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What to expect from counseling, therapy, psychotherapy, and coaching posted Feb 3, 2018


I now completely understand what people meant by saying that Wake Forest is a special place and we would love it there. Coming from a very hectic and traffic packed Northern Virginia/DC area, I can truly appreciate a place like Wake Forest -with it’s small town charm and an easy access to a larger Triangle Metropolitan area (and everything Raleigh, Durham, and Chapel Hill have to offer).

I love people who live here, in Wake Forest as well. They seem kind, friendly, open-minded, and not shy when it comes to talking about personal successes and struggles. Instead of just complaining (without finding a resolution) or keeping things to themselves when things get tough, people are both progressive and proactive. They try to take good care of their mental and physical health. They want to be happier. They work hard for their self actualization and dreams.

As a mental health therapist, I love seeing this amazing shift in people’s mentality-from that old stigma of mental illness and not wanting to bring their “business “outside of the family to taking real responsibility for our own happiness and our own personal development. So, today, I wanted to celebrate these brave people who are fighting for their peace and happiness. I also wanted to invite others who might be interested in mental health services but know very little about them and, are, naturally, unsure of how they can help them. Like always, to make this information more digestible and easy to understand, I broke it down to 3 parts. Let’s dive in.

It will get worse before it will get better.

If you are like me, you would rather hear bad news first. Because you can enjoy the good news later if you leave it for last. And you won’t be too sad. Well, you will still be sad, but less sad. Also, if you are like me, you would rather hear the sad truth than the sugar coded buls***   lie. Right? I thought so. So, here it is-for most clients things will get worse before they will get better. Ouch, that doesn’t sound good. What does it mean for you? It means that because therapy is a process where we discuss very sensitive and vulnerable information, you will probably hate it. Not throughout the whole time you work with your therapist, but for a long time. You will also dread coming to therapy. You will call your therapist and try finding stupid excuses for why you can’t make it this week. My clients say things like:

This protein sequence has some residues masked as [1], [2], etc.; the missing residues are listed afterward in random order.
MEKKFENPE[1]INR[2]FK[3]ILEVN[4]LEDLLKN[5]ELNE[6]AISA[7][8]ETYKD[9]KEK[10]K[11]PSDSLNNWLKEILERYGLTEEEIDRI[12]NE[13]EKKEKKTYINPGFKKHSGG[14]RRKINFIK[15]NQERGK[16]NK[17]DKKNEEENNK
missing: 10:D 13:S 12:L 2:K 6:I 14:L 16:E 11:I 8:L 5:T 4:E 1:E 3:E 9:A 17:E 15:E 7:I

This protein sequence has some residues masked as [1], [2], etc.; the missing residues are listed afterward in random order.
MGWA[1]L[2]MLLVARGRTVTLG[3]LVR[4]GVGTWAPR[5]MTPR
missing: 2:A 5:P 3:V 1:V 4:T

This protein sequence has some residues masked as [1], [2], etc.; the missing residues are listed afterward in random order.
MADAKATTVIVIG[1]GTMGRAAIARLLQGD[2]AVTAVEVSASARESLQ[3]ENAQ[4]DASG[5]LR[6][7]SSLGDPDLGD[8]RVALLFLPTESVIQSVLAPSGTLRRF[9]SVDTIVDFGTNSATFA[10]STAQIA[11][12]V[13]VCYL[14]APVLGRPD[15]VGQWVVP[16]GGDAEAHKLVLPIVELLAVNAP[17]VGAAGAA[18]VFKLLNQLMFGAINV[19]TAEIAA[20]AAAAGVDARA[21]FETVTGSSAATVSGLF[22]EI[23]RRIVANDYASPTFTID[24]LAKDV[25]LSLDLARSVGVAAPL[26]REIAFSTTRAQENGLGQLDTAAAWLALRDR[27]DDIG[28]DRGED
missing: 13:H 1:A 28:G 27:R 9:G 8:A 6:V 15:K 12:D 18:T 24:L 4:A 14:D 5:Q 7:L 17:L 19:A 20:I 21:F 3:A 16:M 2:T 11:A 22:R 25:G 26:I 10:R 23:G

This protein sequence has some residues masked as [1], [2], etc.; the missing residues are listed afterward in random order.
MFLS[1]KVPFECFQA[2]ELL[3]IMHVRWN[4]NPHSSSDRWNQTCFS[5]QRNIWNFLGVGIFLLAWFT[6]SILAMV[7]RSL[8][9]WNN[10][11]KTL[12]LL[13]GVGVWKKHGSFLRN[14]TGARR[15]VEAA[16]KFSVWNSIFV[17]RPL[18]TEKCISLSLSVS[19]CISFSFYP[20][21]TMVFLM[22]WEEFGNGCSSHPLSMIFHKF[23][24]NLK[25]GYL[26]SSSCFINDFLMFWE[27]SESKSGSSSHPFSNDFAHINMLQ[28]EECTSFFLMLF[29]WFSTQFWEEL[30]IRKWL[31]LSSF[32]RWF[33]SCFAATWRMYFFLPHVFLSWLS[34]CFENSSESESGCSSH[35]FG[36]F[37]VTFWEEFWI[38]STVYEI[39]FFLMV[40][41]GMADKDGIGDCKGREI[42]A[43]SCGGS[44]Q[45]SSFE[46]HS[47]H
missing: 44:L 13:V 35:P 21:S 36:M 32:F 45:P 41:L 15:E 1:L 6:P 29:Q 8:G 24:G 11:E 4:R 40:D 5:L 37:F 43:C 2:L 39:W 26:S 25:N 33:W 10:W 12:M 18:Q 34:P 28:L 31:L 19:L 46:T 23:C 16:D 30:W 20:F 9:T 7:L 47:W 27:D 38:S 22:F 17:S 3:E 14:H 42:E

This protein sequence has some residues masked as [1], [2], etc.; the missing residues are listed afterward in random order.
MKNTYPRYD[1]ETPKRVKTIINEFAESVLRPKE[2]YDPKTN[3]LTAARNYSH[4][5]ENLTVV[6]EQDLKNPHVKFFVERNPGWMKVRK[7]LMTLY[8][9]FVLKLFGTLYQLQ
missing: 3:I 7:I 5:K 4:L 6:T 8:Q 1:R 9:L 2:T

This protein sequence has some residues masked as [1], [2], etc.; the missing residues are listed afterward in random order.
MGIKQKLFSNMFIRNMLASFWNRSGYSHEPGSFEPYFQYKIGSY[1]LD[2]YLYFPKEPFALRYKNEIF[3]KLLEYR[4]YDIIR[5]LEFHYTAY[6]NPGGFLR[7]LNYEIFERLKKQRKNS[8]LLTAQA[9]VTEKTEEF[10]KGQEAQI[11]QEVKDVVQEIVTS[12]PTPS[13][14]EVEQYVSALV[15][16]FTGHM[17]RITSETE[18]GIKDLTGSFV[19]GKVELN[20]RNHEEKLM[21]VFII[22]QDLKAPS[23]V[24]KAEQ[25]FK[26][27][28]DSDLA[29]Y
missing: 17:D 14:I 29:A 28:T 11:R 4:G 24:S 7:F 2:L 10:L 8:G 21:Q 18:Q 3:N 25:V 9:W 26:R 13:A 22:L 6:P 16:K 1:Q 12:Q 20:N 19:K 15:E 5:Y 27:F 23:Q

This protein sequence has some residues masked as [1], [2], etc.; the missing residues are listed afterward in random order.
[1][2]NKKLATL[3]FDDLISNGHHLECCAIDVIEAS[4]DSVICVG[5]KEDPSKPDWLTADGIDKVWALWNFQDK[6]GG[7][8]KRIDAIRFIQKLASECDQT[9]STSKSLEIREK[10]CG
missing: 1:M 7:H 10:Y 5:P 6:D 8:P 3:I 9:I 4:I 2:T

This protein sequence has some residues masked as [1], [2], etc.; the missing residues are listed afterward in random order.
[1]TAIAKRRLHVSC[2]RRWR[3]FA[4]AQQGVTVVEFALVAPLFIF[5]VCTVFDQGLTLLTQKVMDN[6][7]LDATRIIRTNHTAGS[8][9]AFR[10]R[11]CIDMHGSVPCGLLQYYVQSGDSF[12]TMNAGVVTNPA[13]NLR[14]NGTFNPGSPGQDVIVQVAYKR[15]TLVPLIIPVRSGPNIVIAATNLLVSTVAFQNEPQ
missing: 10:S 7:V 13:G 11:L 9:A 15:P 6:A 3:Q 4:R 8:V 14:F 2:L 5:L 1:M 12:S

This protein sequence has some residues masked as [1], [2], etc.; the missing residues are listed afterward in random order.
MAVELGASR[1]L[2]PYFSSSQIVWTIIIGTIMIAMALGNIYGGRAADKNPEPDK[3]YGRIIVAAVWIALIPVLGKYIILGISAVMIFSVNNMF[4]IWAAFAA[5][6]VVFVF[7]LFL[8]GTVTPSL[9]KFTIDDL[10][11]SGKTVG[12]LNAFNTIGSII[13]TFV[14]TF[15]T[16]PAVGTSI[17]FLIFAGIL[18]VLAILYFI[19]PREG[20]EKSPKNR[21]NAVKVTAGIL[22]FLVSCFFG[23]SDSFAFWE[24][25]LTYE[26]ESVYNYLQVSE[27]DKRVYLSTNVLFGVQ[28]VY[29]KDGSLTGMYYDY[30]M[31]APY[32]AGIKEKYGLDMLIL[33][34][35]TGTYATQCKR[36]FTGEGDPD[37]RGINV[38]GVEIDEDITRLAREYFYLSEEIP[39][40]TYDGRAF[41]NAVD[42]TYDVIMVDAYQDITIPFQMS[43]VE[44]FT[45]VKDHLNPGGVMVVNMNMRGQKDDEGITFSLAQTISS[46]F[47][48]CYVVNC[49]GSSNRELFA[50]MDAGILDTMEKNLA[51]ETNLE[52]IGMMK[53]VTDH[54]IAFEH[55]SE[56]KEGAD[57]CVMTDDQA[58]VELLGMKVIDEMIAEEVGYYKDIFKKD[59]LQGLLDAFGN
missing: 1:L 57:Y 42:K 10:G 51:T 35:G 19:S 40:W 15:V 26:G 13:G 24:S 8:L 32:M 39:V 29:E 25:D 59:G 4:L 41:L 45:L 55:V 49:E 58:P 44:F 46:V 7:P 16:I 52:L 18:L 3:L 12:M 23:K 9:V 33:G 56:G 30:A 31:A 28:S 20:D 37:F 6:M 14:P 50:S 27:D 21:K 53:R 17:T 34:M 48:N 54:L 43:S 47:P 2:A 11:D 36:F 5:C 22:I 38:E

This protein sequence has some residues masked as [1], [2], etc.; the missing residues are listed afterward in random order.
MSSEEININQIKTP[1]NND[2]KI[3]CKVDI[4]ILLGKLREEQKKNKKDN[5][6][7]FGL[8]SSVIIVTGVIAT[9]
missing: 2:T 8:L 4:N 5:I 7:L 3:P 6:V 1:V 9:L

I couldn’t sleep the whole night and can’t make it ”

“I forgot we have an appointment today”

“I forgot it’s Tuesday today.”

Ha, seriously, man? I think this is a good time for me to mention that I do not work with kids (if you are wondering). My clients are couples and adults-smart, accomplished, and really motivated. And I do want to let you that this behavior is completely normal and expected. Why? Because people don’t like feeling uncomfortable. We didn’t grow up talking about sad emotions and we are just not used to it. We naturally want to avoid it. Plus, most of my clients don’t like crying, especially in the beginning of their therapy journey when the therapist is still a stranger whose job is to make you feel very vulnerable. Bad combination. But good news is that therapy room happens to be the perfect place to discuss these sort of issues. So, if you dread coming to therapy, talk about it with your counselor, psychologist, or therapist. If you are not sure whether therapy is even helping you to feel better, talk about it. If you don’t like your therapist’s direct style and pushy nature, talk about you. Do you get a point here? Therapeutic process is a continuous reciprocal interaction and both parties need to be active participants for the it to work. I can’t read my clients’ minds and I don’t expect them to read mind too. So, let’s talk about it. Worse comes to worse, your therapist will refer you out to another trusted colleague in hope that it will be a better fit. But in most cases, this type of an honest exchange between you and your counselor leads to all kinds of important doorways and can totally transform your life.